Say, How About We Start Repairing Bridges Worst to First?
You may remember that truck-only tolls were passed with dire statements about the condition of Rhode Island bridges. “People will die if we don’t get this new revenue stream to repair Rhode Island’s poor bridges” was repeatedly stated or heavily implied during the debate about and passage of the proposed new, legally quizzical, unnecessary toll on large trucks requested by former Governor Gina Raimondo and current RIDOT Director Peter Alviti.
Wow, sounds serious. Okay, Gov Raimondo and RIDOT, here’s your dubious new revenue stream.
But if the bridges are that bad and their condition poses such a dire threat to public safety, you’re at least going to repair them from worst to first, right, RIDOT?
Sure, they can’t be repaired exactly worst to first for reasons of logistics. So you triage. And the repair of a bridge whose condition was rated as “Poor” by RIDOT at least as far back as July, 2020; over a body of water (which would exacerbate corrosion); and that contains critical structural components from 1968 should be high on the list, not get postponed with crossed fingers.
Minimally, that bridge gets prioritized ahead of a bridge with a sufficiency rating of 72% per RIDOT’s own inspection report – the Oxford Street Bridge – that happens (undoubtedly a total coincidence) to be in a strategically advantageous location to maximize your legally dubious new revenue stream.
But that’s not what happened. Repairs, necessary or not, to the Oxford Street Bridge were completed in December, 2019. Much needed repairs to the Washington Bridge had not yet commenced when it was suddenly closed Monday due to the imminent failure of a critical component.
Members of the public, who pay for all of this and some of whose lives and businesses are being seriously disrupted, are being scolded for asking questions rather than simply being grateful that a catastrophic collapse was avoided and people did not die.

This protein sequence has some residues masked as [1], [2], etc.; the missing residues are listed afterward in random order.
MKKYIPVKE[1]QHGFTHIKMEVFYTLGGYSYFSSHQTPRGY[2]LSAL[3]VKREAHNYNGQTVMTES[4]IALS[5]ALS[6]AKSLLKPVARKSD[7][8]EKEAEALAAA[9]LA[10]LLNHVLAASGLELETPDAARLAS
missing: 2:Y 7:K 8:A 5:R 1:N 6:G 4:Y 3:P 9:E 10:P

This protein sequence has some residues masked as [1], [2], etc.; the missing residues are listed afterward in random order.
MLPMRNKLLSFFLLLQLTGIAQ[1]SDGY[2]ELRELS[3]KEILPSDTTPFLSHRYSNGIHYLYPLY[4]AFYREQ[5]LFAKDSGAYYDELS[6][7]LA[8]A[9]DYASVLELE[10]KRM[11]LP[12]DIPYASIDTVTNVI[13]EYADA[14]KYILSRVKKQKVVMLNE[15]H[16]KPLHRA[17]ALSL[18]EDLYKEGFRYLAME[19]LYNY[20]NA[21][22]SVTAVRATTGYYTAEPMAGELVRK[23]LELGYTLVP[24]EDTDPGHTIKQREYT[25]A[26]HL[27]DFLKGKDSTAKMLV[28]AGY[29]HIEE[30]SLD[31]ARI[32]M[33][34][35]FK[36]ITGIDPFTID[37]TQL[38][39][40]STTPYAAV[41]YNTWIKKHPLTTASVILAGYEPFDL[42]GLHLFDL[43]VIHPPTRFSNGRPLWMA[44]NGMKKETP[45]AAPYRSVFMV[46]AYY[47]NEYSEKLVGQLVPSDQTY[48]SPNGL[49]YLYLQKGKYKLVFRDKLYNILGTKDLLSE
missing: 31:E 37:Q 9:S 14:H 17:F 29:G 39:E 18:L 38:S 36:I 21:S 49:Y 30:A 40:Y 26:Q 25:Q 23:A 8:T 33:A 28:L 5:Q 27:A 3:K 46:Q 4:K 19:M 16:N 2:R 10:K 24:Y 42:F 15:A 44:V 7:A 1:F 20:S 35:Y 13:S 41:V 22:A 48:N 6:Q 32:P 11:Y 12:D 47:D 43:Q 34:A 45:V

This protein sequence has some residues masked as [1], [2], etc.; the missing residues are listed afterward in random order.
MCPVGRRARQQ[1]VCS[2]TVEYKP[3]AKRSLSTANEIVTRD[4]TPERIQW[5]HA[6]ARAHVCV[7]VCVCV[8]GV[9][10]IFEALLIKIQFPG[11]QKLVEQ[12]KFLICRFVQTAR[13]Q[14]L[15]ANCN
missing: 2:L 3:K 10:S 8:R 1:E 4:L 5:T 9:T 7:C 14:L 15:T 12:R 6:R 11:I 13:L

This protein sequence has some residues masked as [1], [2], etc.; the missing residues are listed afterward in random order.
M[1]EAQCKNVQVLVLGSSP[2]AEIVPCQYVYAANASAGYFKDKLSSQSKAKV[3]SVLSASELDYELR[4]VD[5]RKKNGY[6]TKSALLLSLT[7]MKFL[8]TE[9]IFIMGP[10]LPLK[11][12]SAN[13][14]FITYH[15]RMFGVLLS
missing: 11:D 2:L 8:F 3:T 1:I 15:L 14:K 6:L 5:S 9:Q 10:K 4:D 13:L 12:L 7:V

But isn’t that kind of a baseline? Isn’t it reasonable to expect that, minimally, state government will deliver the public services and projects we fund with an absence of fatalities?
In fact, the public has the right to expect a little more; to expect, for example, that the state highway infrastructure for which we pay top dollar is functional.
In the aftermath of the abrupt closure of the westbound side of the Washington Bridge, the Director of RIDOT has widely stated in the media
What you’re seeing here is the system working
Umm, your “system” resulted in the necessity to close one side of an interstate. The daily flow of 96,000 vehicles was abruptly stopped. The resulting massive diversion of those vehicles has seriously disrupted lives, businesses, commerce and medical care. That’s not a system “working”.
As experts have commented, “It shouldn’t have come to this”. Those anchor pins needed attention far sooner than RIDOT had scheduled.
The closure of the Washington Bridge clearly calls for a change of direction and for RIDOT to adjust their “system”. Here’s one idea. How about we prioritize the repair of bridges in worse condition over those in better condition? Otherwise, as we were urgently told in 2016, people might die.
[Featured image credit: Snapshot from RIDOT’s July, 2020 inspection report of the Washington Bridge classifying its condition as “Poor”.]